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Billionaire and owner of Bodog betting, Calvin Ayre poses for a photograph after an interview in his hotel room on Tuesday, July 17, 2007 in Toronto. (NATHAN DENETTE/CP/NATHAN DENETTE/CP)
Billionaire and owner of Bodog betting, Calvin Ayre poses for a photograph after an interview in his hotel room on Tuesday, July 17, 2007 in Toronto. (NATHAN DENETTE/CP/NATHAN DENETTE/CP)

Billionaire Canadian accused of running illegal gambling site Add to ...

He started out as a Saskatchewan farm boy, but made a name for himself as a flamboyant billionaire by catering to the needs of testosterone junkies. He is a self-promoter so cocky that he smirked at police through a Forbes Magazine cover story titled “Catch Me If You Can.”

Yet no matter how much Calvin Ayre, 50, defied the odds and defied authorities, it was always a safe bet that Uncle Sam would catch up to him one day. On Monday, the U.S. Department of Homeland Security did just that – by seizing control of the popular Bodog.com bookmaking site, and by charging Ayre and three fellow Canadian co-founders with running Bodog as an illegal gambling enterprise.

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The charges, which carry potential sentences of up to 25 years against each accused, come amid an ongoing U.S. crackdown against Internet gambling. They also effectively make Ayre and his Canadian co-accused fugitives from U.S. justice.

What the prosecution doesn’t affect are Bodog’s Canadian and European sites which, incidentally, were still taking bets for the Toronto Maple Leafs game and myriad other sporting events last night. And prosecutors have not arrested any of the accused.

“None of the defendants are in custody. They are all up there in Canada,” said Vickie Leduc, a spokeswoman for the U.S. Justice Department.

Players in the lucrative grey-area Internet-gambling industry have reaped billions over the past decade, by claiming that the bets they facilitate do not violate local anti-gambling laws, arguing that the activity instead occurs inside of computer servers located in offshore jurisdictions.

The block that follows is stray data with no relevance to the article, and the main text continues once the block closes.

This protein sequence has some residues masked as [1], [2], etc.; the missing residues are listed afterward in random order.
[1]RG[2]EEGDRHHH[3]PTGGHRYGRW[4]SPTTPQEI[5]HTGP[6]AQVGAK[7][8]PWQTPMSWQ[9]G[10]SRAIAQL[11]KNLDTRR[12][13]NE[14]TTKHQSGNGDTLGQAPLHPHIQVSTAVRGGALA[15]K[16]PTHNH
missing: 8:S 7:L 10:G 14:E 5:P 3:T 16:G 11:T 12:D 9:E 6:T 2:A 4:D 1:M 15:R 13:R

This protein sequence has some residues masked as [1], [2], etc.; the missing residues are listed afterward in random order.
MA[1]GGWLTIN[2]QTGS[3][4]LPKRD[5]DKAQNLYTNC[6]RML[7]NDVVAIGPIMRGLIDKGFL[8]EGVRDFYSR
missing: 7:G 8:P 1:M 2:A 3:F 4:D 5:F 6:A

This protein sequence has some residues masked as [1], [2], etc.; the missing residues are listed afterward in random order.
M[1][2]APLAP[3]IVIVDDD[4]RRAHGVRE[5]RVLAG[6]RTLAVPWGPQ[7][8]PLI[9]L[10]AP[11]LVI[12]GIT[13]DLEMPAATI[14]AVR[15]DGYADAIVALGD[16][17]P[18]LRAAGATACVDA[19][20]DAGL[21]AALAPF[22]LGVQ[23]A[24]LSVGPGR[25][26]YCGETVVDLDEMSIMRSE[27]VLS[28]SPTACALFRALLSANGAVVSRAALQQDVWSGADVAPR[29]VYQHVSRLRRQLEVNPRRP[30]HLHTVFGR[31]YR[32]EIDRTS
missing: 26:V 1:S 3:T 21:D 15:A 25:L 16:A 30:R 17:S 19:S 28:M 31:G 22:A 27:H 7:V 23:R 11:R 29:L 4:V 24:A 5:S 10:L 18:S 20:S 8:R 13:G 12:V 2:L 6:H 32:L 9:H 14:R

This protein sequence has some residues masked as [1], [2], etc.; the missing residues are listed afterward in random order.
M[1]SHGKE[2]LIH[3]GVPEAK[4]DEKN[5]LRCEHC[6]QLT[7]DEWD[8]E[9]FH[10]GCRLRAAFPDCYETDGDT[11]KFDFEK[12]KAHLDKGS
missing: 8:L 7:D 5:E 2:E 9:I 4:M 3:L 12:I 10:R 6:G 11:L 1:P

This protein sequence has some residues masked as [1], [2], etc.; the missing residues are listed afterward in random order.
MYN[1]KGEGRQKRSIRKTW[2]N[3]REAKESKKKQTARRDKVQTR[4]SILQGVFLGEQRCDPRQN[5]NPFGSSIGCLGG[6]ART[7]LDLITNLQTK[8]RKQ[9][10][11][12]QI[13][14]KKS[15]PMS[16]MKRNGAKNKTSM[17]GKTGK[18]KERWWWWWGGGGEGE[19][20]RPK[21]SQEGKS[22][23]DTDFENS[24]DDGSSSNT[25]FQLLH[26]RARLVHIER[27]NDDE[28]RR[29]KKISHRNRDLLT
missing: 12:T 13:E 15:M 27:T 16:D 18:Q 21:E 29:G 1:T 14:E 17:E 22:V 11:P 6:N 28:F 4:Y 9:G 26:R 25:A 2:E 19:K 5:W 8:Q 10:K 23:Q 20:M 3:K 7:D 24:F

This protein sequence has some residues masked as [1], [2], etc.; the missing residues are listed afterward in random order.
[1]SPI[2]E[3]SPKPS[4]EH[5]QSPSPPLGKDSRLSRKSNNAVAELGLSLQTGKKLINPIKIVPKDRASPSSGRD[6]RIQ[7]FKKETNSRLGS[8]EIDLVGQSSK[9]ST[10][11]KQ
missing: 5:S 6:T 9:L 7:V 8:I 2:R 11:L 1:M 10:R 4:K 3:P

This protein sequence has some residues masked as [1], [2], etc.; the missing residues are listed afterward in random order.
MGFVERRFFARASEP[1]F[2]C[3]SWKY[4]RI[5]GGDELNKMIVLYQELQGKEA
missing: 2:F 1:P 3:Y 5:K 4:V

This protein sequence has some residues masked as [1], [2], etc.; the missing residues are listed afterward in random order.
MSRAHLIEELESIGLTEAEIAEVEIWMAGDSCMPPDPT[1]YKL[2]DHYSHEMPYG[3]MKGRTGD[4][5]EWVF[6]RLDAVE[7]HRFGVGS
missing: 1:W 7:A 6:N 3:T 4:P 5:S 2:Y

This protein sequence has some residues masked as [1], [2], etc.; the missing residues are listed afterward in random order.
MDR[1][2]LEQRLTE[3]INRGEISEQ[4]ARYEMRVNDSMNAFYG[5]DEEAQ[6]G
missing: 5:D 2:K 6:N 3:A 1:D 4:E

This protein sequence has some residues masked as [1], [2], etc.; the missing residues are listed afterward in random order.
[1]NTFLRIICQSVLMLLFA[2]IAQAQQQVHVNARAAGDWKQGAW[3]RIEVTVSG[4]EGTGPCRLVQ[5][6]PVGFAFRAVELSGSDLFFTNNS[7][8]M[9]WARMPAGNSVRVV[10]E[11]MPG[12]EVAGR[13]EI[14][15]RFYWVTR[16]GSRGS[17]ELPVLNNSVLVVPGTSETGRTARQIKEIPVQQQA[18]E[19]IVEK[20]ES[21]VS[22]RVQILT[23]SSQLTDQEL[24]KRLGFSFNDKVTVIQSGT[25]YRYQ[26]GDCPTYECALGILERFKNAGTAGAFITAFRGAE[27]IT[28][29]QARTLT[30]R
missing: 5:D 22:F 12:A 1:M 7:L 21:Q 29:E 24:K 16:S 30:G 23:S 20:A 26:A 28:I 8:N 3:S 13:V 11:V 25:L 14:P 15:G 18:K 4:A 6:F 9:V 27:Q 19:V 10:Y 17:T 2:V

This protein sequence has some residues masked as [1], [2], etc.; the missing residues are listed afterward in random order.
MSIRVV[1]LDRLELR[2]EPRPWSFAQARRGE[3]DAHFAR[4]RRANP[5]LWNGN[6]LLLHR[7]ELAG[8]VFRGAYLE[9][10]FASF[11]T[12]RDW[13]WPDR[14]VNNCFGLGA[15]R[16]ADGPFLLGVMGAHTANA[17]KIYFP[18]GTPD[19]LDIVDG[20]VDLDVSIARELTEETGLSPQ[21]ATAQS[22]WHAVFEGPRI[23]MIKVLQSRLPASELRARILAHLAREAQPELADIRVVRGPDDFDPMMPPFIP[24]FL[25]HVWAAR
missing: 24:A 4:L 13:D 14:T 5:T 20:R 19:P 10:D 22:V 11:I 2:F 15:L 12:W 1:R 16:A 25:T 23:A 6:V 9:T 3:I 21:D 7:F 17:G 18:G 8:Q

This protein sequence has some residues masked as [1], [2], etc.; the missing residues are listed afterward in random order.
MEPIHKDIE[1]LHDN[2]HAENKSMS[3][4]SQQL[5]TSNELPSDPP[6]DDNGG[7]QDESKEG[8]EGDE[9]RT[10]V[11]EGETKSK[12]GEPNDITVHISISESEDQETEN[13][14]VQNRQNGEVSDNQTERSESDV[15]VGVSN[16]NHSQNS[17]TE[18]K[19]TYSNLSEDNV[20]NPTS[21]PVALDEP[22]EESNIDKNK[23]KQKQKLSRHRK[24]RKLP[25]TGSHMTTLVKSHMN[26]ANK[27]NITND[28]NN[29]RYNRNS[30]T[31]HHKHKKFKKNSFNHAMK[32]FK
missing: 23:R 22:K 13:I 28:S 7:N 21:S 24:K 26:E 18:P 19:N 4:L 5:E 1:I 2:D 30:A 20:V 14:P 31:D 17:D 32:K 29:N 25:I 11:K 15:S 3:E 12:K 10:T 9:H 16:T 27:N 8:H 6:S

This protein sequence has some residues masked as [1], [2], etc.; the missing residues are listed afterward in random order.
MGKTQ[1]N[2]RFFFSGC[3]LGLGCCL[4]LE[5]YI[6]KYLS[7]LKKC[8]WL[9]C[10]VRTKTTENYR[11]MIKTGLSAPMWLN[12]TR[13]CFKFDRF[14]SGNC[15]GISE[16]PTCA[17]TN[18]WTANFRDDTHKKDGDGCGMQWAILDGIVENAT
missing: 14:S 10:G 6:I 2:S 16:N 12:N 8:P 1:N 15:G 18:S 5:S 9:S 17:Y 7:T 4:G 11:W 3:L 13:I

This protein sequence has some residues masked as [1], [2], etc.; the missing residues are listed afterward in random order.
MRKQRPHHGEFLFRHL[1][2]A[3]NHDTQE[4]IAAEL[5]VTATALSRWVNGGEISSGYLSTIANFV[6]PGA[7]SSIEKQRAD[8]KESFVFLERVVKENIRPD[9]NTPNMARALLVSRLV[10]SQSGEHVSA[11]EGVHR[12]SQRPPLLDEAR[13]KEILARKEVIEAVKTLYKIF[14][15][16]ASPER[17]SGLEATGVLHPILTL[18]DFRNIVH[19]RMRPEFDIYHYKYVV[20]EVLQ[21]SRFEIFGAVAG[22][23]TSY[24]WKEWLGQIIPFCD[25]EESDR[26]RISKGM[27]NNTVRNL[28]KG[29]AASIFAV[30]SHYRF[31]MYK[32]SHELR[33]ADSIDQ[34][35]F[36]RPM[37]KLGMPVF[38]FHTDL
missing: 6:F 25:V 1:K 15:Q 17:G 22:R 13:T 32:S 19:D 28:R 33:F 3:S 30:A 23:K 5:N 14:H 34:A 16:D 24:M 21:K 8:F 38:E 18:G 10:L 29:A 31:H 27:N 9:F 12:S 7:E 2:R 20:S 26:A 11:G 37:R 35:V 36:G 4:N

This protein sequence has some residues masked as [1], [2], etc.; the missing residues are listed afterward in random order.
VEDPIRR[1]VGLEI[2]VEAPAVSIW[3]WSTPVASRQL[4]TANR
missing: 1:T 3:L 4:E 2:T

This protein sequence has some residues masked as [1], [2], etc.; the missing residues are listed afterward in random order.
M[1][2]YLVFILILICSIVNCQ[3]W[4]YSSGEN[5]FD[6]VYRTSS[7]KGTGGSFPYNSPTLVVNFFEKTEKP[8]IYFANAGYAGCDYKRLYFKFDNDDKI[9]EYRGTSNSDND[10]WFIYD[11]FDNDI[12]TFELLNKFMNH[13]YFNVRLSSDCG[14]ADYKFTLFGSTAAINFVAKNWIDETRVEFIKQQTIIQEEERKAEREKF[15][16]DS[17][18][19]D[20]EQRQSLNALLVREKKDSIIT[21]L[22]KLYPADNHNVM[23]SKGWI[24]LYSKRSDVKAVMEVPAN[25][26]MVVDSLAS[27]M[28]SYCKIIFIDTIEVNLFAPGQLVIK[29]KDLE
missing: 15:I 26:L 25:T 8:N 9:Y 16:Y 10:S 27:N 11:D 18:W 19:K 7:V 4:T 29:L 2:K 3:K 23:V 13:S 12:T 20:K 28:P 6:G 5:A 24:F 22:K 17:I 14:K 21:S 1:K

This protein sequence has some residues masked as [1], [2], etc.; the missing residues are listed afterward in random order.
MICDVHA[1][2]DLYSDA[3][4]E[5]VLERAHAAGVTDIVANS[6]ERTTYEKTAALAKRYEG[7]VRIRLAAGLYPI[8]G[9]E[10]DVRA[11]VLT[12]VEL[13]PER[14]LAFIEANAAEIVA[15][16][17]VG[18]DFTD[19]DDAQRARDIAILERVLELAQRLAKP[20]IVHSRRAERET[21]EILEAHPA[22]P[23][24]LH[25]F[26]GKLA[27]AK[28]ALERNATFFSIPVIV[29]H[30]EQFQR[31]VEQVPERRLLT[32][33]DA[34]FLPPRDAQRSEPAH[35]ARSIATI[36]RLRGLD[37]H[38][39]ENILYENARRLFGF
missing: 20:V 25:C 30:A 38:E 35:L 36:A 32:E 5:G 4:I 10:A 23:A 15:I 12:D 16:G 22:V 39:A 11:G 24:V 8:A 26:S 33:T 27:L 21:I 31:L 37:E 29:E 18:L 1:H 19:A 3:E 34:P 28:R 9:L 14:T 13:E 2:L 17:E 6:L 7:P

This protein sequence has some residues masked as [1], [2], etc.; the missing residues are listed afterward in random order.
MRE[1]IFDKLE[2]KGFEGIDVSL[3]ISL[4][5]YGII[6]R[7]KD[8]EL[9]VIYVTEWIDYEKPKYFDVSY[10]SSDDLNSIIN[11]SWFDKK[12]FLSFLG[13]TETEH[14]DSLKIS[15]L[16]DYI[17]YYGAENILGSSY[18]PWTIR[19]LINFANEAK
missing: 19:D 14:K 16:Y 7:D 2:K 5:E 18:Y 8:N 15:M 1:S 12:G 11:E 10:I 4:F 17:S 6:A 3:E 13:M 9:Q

Yet Washington is cracking down. New York prosecutors last year shuttered the U.S. versions of the popular PokerStars and Full Tilt poker sites, alleging they laundered hundreds of millions of gambling dollars, using front companies and straw men intermediaries, to route the funds to and from U.S. clients. Now, much the same is being alleged against Bodog, a lesser gambling site that had, until now, mostly been known for its outrageous marketing schemes.

“Today’s indictment of Bodog Entertainment Group S.A. and its founder and operators sends a strong deterrent message to those that facilitate illegal online sports betting operations,” said William Winter, a special agent in charge of a Maryland task force that undertook a six-year investigation.

A criminal indictment and affidavit against Bodog, both unsealed Tuesday, claim the company has hundreds of employees “in Canada and Costa Rica” who facilitate illegal gambling inside the United States. Authorities say they have a former employee serving as a confidential Bodog informant.

Ayre, a conspicuous figure who has often been photographed in the company of busty party girls and sometimes with members of the Wu-Tang Clan rap group, could not be reached directly Tuesday.

A message he circulated on his site – CalvinAyre.com – said he will only be making comments online. “I see this as abuse of the U.S. criminal justice system,” his statement said. “... It is clear that the online gaming industry is legal under international law.”

An avid promoter of mostly failed Canadian penny stocks in his past life, he parlayed his past earnings into business success about a decade ago.

Ayre has tended to shy away from discussing the still-murky origins of Bodog, a private company, preferring instead to spin far-fetched comic-book style narratives about himself in a bid to enhance his mystique.

In Bodog press releases and graphic novels, he created fictional alter-egos, casting himself as a man who fights terrorists in his spare time. And after hitting the cover of Forbes’ billionaire issue in 2006, he really revelled in the publicity. He used his fame to branch out into Bodog Music – signing the Iranian-Canadian beauty queen Nazanin Afshin-Jam, to a recording contract, years before she married Canadian Defence Minister Peter MacKay. He also tried to cash in on the mixed-martial arts craze through a venture called BodogFight.

Many of these ventures fizzled and Bodog itself is about to embark on a rebranding exercise. A spokesman for the site said Tuesday that the U.S. Bodog.com site was essentially defunct, and no longer took bets from U.S. customers.

Meantime, Ayre, who says he is no longer engaged in Bodog’s U.S. gambling operations, posts messages about himself on YouTube, where he has starred in his own “Ask Calvin” videos.”

In one of them, a viewer writes in to call him out for shenanigans that have proved “cocky and destructive” for the online gaming industry – including the infamous Forbes cover.

“I didn’t say ‘catch me if you can,’ ” Ayre retorts, disavowing the quote. But, he adds, “Forbes sold a lot of magazines off of it.”

Editor's Note: A previous version of this story described Nazanin Afshin-Jam as a fried of Calvin Ayre. The two had a working relationship, including music, film, graphic-novel and human-rights projects. This version has been clarified.

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